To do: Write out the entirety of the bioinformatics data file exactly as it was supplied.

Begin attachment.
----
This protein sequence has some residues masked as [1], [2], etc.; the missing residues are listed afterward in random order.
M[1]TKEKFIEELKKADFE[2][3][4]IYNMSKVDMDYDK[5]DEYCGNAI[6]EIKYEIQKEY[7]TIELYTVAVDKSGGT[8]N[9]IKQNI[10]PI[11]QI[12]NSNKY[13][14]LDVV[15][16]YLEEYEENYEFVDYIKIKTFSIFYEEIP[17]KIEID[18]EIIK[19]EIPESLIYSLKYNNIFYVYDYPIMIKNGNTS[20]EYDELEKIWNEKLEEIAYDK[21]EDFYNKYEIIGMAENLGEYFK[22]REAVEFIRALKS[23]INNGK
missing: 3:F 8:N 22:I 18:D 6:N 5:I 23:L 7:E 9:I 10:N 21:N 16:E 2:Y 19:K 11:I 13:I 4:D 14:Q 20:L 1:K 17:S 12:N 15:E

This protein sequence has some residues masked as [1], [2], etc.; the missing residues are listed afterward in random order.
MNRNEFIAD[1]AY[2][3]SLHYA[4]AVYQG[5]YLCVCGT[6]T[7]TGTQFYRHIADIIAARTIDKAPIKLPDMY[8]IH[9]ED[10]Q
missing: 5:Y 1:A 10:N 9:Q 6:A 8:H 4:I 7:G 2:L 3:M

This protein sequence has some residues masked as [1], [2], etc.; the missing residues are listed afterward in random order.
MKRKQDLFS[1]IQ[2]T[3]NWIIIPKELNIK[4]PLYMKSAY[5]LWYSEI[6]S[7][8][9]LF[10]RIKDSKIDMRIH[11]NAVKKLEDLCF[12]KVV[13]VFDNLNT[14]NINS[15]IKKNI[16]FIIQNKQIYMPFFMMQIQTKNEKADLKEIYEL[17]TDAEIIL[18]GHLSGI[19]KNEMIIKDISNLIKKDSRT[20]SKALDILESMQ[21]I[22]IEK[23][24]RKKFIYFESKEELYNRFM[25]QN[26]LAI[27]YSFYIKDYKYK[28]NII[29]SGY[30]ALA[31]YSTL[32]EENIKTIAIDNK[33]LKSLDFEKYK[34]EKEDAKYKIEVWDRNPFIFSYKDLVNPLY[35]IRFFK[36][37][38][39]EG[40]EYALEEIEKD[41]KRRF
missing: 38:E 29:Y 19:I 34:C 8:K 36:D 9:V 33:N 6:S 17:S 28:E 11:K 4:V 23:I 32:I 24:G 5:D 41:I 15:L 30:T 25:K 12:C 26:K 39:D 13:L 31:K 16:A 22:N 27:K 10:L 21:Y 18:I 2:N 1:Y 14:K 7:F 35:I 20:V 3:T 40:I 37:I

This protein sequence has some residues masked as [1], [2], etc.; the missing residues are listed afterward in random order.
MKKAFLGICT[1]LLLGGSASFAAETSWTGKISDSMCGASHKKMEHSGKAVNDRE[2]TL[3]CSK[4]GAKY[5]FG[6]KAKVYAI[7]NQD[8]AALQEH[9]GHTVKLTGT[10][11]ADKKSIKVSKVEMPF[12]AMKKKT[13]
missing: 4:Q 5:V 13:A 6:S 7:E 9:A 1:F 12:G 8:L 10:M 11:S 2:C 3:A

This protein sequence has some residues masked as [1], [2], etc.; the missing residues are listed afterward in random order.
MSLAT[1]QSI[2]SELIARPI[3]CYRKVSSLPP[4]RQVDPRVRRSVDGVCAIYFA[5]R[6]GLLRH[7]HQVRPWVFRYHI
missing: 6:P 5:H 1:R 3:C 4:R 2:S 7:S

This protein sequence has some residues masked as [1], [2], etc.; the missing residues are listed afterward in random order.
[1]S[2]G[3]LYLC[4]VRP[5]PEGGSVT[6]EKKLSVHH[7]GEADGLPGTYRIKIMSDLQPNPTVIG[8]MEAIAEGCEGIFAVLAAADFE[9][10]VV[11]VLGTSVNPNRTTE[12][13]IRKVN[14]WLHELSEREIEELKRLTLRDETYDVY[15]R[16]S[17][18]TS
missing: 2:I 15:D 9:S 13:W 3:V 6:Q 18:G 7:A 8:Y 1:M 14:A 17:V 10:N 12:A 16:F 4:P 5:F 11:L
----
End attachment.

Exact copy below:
This protein sequence has some residues masked as [1], [2], etc.; the missing residues are listed afterward in random order.
M[1]TKEKFIEELKKADFE[2][3][4]IYNMSKVDMDYDK[5]DEYCGNAI[6]EIKYEIQKEY[7]TIELYTVAVDKSGGT[8]N[9]IKQNI[10]PI[11]QI[12]NSNKY[13][14]LDVV[15][16]YLEEYEENYEFVDYIKIKTFSIFYEEIP[17]KIEID[18]EIIK[19]EIPESLIYSLKYNNIFYVYDYPIMIKNGNTS[20]EYDELEKIWNEKLEEIAYDK[21]EDFYNKYEIIGMAENLGEYFK[22]REAVEFIRALKS[23]INNGK
missing: 3:F 8:N 22:I 18:D 6:N 5:I 23:L 7:E 9:I 10:N 21:N 16:E 2:Y 19:K 11:I 13:I 4:D 14:Q 20:L 1:K 17:S 12:N 15:E

This protein sequence has some residues masked as [1], [2], etc.; the missing residues are listed afterward in random order.
MNRNEFIAD[1]AY[2][3]SLHYA[4]AVYQG[5]YLCVCGT[6]T[7]TGTQFYRHIADIIAARTIDKAPIKLPDMY[8]IH[9]ED[10]Q
missing: 5:Y 1:A 10:N 9:Q 6:A 8:H 4:I 7:G 2:L 3:M

This protein sequence has some residues masked as [1], [2], etc.; the missing residues are listed afterward in random order.
MKRKQDLFS[1]IQ[2]T[3]NWIIIPKELNIK[4]PLYMKSAY[5]LWYSEI[6]S[7][8][9]LF[10]RIKDSKIDMRIH[11]NAVKKLEDLCF[12]KVV[13]VFDNLNT[14]NINS[15]IKKNI[16]FIIQNKQIYMPFFMMQIQTKNEKADLKEIYEL[17]TDAEIIL[18]GHLSGI[19]KNEMIIKDISNLIKKDSRT[20]SKALDILESMQ[21]I[22]IEK[23][24]RKKFIYFESKEELYNRFM[25]QN[26]LAI[27]YSFYIKDYKYK[28]NII[29]SGY[30]ALA[31]YSTL[32]EENIKTIAIDNK[33]LKSLDFEKYK[34]EKEDAKYKIEVWDRNPFIFSYKDLVNPLY[35]IRFFK[36][37][38][39]EG[40]EYALEEIEKD[41]KRRF
missing: 38:E 29:Y 19:I 34:C 8:K 36:D 9:V 33:N 6:S 17:S 28:E 11:K 4:V 23:I 32:I 24:G 5:D 41:I 15:L 30:T 25:K 12:C 26:K 39:D 13:L 31:K 16:A 22:N 27:K 10:L 21:Y 18:I 2:N 1:Y 14:K 7:F 35:I 20:V 3:T 40:I 37:I

This protein sequence has some residues masked as [1], [2], etc.; the missing residues are listed afterward in random order.
MKKAFLGICT[1]LLLGGSASFAAETSWTGKISDSMCGASHKKMEHSGKAVNDRE[2]TL[3]CSK[4]GAKY[5]FG[6]KAKVYAI[7]NQD[8]AALQEH[9]GHTVKLTGT[10][11]ADKKSIKVSKVEMPF[12]AMKKKT[13]
missing: 4:Q 5:V 13:A 6:S 7:E 9:A 1:F 12:G 8:L 10:M 11:S 2:C 3:A

This protein sequence has some residues masked as [1], [2], etc.; the missing residues are listed afterward in random order.
MSLAT[1]QSI[2]SELIARPI[3]CYRKVSSLPP[4]RQVDPRVRRSVDGVCAIYFA[5]R[6]GLLRH[7]HQVRPWVFRYHI
missing: 6:P 5:H 1:R 3:C 4:R 2:S 7:S

This protein sequence has some residues masked as [1], [2], etc.; the missing residues are listed afterward in random order.
[1]S[2]G[3]LYLC[4]VRP[5]PEGGSVT[6]EKKLSVHH[7]GEADGLPGTYRIKIMSDLQPNPTVIG[8]MEAIAEGCEGIFAVLAAADFE[9][10]VV[11]VLGTSVNPNRTTE[12][13]IRKVN[14]WLHELSEREIEELKRLTLRDETYDVY[15]R[16]S[17][18]TS
missing: 2:I 15:D 9:S 13:W 3:V 6:Q 18:G 7:A 8:Y 1:M 14:A 17:V 10:N 12:A 16:F 4:P 5:F 11:L